What is City Council’s vision for the future of Washington?
Published 7:06 am Wednesday, November 16, 2022
When churches decide they want to grow their membership, one of the things they look at is expanding the children’s nursery, because they know younger generations – particularly ones who grew up in the church – will be the key to the church’s survival in the future.
Washington City Councilmembers should take this approach into consideration before they vote on another rezoning request that could lead to a housing development or multi-family complex. They should consider future generations of residents. If the city council wants Washington to flourish in the future, they need to make space for those younger generations who will work and live in Washington.
Say a young person finds a job in Washington, but not housing. They may be deterred from taking the job. If this continuously happens with young professionals and families, the city not only loses out on expanding its tax base, but it also loses out on expanding economic development opportunities.
On Monday night, city council voted to deny a rezoning request that could have led to the construction of a standard apartment complex where young professionals and families could live. The property owner who made the request is a small business owner in Washington – someone with much invested in the community.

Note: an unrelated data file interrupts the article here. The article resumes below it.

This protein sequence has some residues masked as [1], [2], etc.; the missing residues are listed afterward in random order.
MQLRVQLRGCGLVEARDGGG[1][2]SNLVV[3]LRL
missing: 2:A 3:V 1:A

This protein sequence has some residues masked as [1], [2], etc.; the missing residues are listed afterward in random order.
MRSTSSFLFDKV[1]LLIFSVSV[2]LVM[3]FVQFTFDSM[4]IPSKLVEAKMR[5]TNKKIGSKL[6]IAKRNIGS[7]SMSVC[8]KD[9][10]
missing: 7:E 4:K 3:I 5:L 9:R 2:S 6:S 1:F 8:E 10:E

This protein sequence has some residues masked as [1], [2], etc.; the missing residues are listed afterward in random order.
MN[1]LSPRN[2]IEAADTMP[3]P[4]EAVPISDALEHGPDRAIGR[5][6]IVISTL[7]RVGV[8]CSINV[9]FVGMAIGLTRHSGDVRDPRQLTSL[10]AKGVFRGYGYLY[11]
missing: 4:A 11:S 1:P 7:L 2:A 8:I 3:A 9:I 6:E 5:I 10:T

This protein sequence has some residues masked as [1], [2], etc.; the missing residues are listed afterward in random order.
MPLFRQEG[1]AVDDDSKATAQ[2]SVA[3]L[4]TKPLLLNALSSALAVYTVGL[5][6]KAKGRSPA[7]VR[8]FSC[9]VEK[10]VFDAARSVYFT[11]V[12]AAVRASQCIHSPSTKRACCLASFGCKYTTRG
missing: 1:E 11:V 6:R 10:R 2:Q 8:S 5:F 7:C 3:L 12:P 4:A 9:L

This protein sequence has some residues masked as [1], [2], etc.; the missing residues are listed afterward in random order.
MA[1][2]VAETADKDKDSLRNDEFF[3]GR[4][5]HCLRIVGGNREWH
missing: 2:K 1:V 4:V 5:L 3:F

Three council members voted to deny the rezoning because it was not consistent with the future land use plans and map, deemed unreasonable in the public’s interest, the requested zoning was not compatible with the surrounding area and a possibility of it damaging the character of a neighborhood close by. Opposition won out despite the city’s planning board unanimously approving the request.
We’re not diminishing those councilmember’s rationale for denying rezoning. They may indeed have merit as do the concerns of nearby residents who were worried about safety, traffic, noise, impacts to the environment and more. It’s important to consider if a housing development project fits into the fabric of the city’s future.
But, it would be wise of the council to cast a vision for Washington’s future. Denying projects as they appear on meeting agendas (like the one on Monday night and Powell Place earlier this year) does not coincide with City Manager Jonathan Russell’s comment on transforming Washington into a “developer friendly” city. When looking at Russell’s words beside council’s recent votes, the two couldn’t be more different. It doesn’t give current or potential residents a clear picture of what to expect for the future.